A Promising Career in Data Centers: Your Pathway to Success

A Promising Career in Data Centers: Your Pathway to Success
Join NOVA, employers, and unions in the fast-growing field of data centers
After honorable service in the Navy as a nuclear engineer, TJ Ciccone found himself working retail at a gas station for a decade. Chris Cash had to drop out of college due to financial constraints. But both of them found rewarding careers in the data center industry, and now they're helping others do the same.
Ciccone, now the vice president of critical operations for STACK Americas, and the instructor of a groundbreaking course on data center operations at Northern Virginia Community College (NOVA), says, "Someone gave me an opportunity, so I feel compelled to pay it forward."
Cash, an electrician apprentice with the International Brotherhood of Electrical Workers (IBEW), experienced a life-changing transformation thanks to his apprenticeship. Within five years, he was earning more than both of his parents.
Now, nearly 1,000 IBEW Local 26 members in Prince William County, many of whom work on data center projects, are following a similar path. This success is largely due to the union's registered apprenticeship program, where Cash taught and eventually became the local's financial secretary.
The demand is high. The data center industry is growing globally at a rate of 11% each year, according to the Synergy Research Group. However, there's a shortage of trained professionals to keep up with this growth. "More people are retiring from the industry than joining it," says Ciccone.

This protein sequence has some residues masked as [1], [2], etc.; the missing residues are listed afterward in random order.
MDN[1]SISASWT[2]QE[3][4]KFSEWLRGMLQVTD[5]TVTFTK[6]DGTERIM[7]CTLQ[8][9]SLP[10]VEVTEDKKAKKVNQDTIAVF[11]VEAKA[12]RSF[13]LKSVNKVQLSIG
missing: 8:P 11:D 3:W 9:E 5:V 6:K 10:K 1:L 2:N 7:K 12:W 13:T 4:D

About 53% of data centers struggle to find qualified candidates for open positions, as revealed by a recent survey. Additionally, when new data centers are being built, they require hundreds of skilled trade professionals to meet challenging construction schedules.
The lack of awareness about the opportunities in data center operations and construction is a significant barrier. Many people are unaware that entry-level data center technician roles can start at $80,000 or more per year. Similarly, electrician apprentices can earn $26 per hour and potentially reach $106,000 annually, along with benefits upon completion of the five-year apprenticeship program. These fields offer an alternative to a traditional four-year college degree, but colleges and high school counselors often neglect to promote them.
"The trades have been underrated by our education sector," says Kelly McAteer, director of marketing for Carter Machinery Co. "We need to change this stigma because these careers are outstanding."
To address this demand, unions, community colleges, and employers have developed various pathways to guide individuals towards careers in and supporting data centers.
NOVA's data center operations program began in response to the community college's desire to help students enter high-demand fields. By doing so, NOVA not only benefits the students but also solidifies the region's position as a top employer in the data center industry and other high-technology fields.
Since its launch in 2019, NOVA's data center operations program has grown significantly. Over 140 students have completed the program, which offers an associate's degree in engineering technology, a career studies certificate, and DCO-specific classes. More than 100 former students have secured full-time employment in data centers.
IBEW Local 26 offers a comprehensive five-year apprenticeship program where apprentices attend classes one day every two weeks and work the rest of the time. Tuition, books, and other expenses are covered by the union. Each year, around 200 apprentices graduate from the program, equipped with a journeyman electrical license, a union card, and a lifelong career path.
"Cultivating a trade is an invaluable asset," Cash emphasizes. "Apprenticeships work. We earn as we go, pay our apprentices, and they face no financial burdens throughout the program."
Both Ciccone and Cash emphasize the numerous pathways available, helping individuals forge successful careers in the thriving world of data centers.

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